NI referendum is a decision for UK goverment says Labour MP
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Northern Ireland is heading to the local elections on Thursday, with the nationalist party Sinn Féin on the brink of victory according to polls. The reputation of the former political wing of nationalist terrorist group the IRA has improved a great deal, making it a likely winner. Sinn Féin has campaigned on the promise of holding a border referendum after years of unfruitful negotiations between the European Union and the UK over the Northern Ireland protocol.
But the holding of such a referendum is up to the British government, warned Environment Secretary George Eustice.
Speaking to Sky News’ Kay Burley, Secretary Eustice warned: “Whether or not to have a referendum is always a matter for the UK Government. It always has been.”
When pressed on the likelihood of Sinn Fein winning and subsequently holding a border referendum, Mr Eustice answered: “We haven’t got into that.
“We will wait and see what happens when we have that election on Thursday.”
Northern Ireland has already held a referendum on whether it should remain part of the United Kingdom or join with the Republic of Ireland in 1973.
Nationalists boycotted the referendum, which resulted in an overwhelming victory to remain in the United Kingdom.
But now with the EU and the UK into their third year of talks over the Northern Ireland Protocol, a new referendum could see a different result.
The question has divided party leaders in a debate, with some leaders lashing out at Finn Sein for trying to hide the fact that “their number one priority is to push for a border poll.”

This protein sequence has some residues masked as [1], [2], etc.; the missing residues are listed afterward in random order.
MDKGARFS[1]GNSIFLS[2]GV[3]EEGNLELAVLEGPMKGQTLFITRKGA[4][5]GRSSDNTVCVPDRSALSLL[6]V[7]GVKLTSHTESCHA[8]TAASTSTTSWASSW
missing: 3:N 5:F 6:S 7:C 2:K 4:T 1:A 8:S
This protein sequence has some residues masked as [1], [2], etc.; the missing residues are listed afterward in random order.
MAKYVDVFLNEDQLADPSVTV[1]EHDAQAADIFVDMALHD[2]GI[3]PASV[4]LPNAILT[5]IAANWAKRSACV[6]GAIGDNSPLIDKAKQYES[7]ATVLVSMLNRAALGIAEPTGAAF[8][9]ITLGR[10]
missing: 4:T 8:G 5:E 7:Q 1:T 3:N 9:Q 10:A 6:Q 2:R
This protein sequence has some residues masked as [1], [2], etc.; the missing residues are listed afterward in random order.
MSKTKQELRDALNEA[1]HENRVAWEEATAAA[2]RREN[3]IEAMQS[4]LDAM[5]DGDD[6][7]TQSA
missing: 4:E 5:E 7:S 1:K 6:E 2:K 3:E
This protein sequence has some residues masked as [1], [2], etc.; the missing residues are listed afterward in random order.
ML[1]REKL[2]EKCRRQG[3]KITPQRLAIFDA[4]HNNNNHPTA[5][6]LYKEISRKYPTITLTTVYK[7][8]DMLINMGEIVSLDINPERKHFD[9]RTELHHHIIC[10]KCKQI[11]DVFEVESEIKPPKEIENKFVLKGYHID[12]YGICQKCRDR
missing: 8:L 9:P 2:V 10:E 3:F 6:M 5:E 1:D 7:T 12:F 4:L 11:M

According to Secretary Eustice, people in Northern Ireland don’t vote based on the question of leaving or remaining in the United Kingdom.
“As I said, many people in many communities are not voting this way necessarily on the basis of whether they’re nationalists or whether they’re unionists.
“You can’t read too much into that election results based on the parties that are there.
“And whichever party comes out as the largest party, the power-sharing will carry on, as it’s done previously.
If Sinn Fein wins the election, they will take the first minister’s position and be free to hold a referendum.
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“You have power-sharing, so whoever the largest party be, there must be a power-sharing executive.
“That’s how things are established in Northern Ireland and obviously what we want to do is for Northern Ireland people to decide who their representatives are and what the make-up of that is.
“But it’s very important that whatever’s decided respects both communities. That’s always been the case, that’s an absolutely critical component of the Good Friday Agreement.
“And we’re committed to trying to make the Northern Ireland protocol work better to improve the way that’s interpreted in agreement with the European Union to make sure that the goods can flow”, Secretary Eustice concluded.
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